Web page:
A volunteering story by: Jeremy Tecktiel
Last year, one of my favorite parts of work was being in charge of a group of high schools students from low income areas that were looking to make a difference in the world. Growing up, I had very little experience with the life of low income kids. Being able to hang out with them and learn from them once a week was a life changing experience. Most of my life has been spent with people who generally take their privilege for granted, myself included. The resiliency these kids showed me made me a better person and will stick with me forever. These weren’t kids who were naive enough to think they could change the world; they wanted to change their community. They would hold events for their peers in which they talked about very real issues, such as racial discrimination and domestic abuse. These are issues that adults have issues talking, but these kids were not fazed at all as I oversaw the planning. I would have said I helped the planning but I really didn’t do a whole lot other than make sure they were on task, because after all they are still teens. The maturity they showed when educating their peers on the issues was astounding and I can safely say that every kid in attendance left with a different view on the topic than they came with. My main job with them was to give them a place to meet and hold their events and provide them with snacks and advice should they need it, but rarely did I ever give them advice regarding anything other than staying on track. I also was a counselor at their summer camp program called AnyTown, which focuses on providing teens with the tools to facilitate discussions among their peers and other leadership abilities.
I volunteered to do this because it seemed like a nice departure from a normal work day. My boss had done it in years past and told me how much fun he had getting to know the kids. I also had just moved to Florida from Minnesota, where I had worked with teens frequently in a youth group advisor role. I enjoyed the office setting, but I really missed the goofiness the teens provided that always relaxed me. I had looked into getting involved with youth groups down here, but it was just really hard to make time with my work schedule, so I jumped at the opportunity to do it during the work day as a part of my job. I wasn’t sure what to expect, because I didn’t have a whole lot of experience with inner city kids, but my boss just kept telling me they weren’t any different from any teens I had worked with before. They were just kids who liked to have fun and wanted to make a difference in the world. They inspired me to be a better person and it was my favorite part of every week. I was very involved in youth group myself when I was in high school and I remembered all of the adults that dedicated their time to working with us and I wanted to be that person for these kids. They immediately made me feel comfortable by getting me out of my comfort zone within the first few minutes of meeting them. They had me introduce myself by singing things about my life. I was definitely caught off guard and knew these were not normal teens, they were extraordinary teens. Every week we would start by talking about how we helped make the world a better place in the past week and their achievements inspired me to match them and come up with something each week, which is not an easy thing to do.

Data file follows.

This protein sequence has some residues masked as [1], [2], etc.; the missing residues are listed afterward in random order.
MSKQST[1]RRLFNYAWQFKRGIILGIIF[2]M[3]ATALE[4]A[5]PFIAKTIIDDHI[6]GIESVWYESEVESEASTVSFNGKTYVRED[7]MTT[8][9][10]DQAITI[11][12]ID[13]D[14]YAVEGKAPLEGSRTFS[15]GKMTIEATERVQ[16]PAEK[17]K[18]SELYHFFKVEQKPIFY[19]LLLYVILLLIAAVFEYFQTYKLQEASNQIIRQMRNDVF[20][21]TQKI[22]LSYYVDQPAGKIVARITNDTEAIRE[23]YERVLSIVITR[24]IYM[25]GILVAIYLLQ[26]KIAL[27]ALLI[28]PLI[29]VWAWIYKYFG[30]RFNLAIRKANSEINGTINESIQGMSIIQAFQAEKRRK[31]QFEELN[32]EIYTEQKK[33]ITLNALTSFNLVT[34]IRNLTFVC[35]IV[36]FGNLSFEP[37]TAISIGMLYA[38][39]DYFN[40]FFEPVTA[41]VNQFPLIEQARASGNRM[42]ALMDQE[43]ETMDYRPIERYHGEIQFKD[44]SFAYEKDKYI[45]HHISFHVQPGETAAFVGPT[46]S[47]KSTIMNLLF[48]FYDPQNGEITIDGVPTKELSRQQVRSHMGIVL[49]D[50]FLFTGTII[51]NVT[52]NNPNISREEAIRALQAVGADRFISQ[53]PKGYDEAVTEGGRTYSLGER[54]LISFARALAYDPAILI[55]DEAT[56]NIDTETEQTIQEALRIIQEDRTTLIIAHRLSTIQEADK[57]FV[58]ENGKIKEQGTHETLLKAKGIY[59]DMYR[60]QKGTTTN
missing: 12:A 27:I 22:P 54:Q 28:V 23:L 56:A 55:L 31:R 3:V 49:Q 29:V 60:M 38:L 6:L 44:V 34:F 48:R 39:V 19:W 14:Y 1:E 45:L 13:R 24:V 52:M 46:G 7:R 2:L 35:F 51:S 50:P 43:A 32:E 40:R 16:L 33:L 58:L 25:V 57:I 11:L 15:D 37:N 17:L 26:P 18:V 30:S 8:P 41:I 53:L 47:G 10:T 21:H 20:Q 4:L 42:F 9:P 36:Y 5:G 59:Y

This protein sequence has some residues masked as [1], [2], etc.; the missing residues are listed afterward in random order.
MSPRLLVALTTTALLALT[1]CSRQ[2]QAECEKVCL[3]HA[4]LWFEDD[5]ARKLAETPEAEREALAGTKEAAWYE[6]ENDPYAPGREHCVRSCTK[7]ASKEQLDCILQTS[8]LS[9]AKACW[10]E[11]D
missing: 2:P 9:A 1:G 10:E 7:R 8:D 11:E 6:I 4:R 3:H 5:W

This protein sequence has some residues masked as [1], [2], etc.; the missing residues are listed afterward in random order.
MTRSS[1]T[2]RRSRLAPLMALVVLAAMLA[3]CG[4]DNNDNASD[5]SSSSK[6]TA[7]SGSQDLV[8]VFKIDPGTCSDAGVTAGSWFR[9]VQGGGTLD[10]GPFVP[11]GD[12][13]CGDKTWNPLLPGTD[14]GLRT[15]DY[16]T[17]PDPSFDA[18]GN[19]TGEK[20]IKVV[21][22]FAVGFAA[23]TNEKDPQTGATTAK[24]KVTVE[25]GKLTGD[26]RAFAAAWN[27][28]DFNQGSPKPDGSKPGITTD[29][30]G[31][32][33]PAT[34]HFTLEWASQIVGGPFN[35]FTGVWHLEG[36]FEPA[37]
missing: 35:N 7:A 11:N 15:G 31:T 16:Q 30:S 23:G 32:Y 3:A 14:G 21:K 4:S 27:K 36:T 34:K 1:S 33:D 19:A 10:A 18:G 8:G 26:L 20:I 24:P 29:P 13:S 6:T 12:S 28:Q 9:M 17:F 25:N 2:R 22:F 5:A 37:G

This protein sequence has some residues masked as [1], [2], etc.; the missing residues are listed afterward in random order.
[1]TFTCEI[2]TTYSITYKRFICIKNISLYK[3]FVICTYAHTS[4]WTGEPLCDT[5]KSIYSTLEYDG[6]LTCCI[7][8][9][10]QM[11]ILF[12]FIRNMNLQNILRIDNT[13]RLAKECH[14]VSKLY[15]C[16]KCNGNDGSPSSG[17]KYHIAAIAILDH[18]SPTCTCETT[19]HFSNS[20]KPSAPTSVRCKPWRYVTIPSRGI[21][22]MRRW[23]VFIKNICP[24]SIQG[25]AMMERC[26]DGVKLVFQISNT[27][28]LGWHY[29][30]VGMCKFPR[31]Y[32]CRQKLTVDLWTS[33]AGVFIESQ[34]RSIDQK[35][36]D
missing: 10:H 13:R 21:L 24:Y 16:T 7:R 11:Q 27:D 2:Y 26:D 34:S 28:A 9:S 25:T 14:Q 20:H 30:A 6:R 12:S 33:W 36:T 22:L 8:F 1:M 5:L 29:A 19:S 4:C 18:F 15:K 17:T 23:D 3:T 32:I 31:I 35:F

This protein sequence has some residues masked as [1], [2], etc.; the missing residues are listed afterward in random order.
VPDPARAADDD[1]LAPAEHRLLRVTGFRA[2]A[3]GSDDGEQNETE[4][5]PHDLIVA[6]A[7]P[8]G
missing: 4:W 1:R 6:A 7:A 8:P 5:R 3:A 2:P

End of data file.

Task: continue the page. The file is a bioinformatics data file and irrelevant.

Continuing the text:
The Aha! moment…
I learned an immeasurable amount during this experience. I learned that you cannot judge a book by its cover. Some of these kids do not dress or act the way you would expect intelligent teens with bright futures to, but that is what makes them all the more inspiring. I learned that teens can have serious discussions and change the way their peers view certain situations, while still being silly. It is hard to engage your peers when you are a teenager, and even harder when you are trying to get them to have a serious conversation about a topic that may hit very close to home. Time and time again these teens were able to come up with fun, creative and inventive new ways to get the teens comfortable and in a place they felt safe enough to talk in. I learned how important it is to not care what other people think or how they view you, because their perception doesn’t change anything and is out of your control. I learned the true power of respecting your peers. At one of the events, about domestic violence, they handled a situation with one of the teens with more maturity than most adults would have, just by showing a tremendous amount of respect. I don’t know that I would have known what to do in that situation, when a topic hits too close to home with a teen and they can not handle it I would have been very uncomfortable. All the teens did is listen and provide support and show her they respected her and they were able to make a difference with everyone that was in the room. They showed me that with respect and support, any situation can go from uncomfortable to impactful in a matter of seconds. I also learned that with patience, most things will work themselves out.
To summarize it in three words…
- fun, motivated, difference-makers
Why should you do this
Unfortunately, I was not able to do it again this year, but I have still been able to keep in touch with most of the kids as they ask for advice on college and other things that complicate the lives of teenagers. But I highly recommended it to everyone else I worked with and multiple people volunteered and were excited to do it because of my experiences.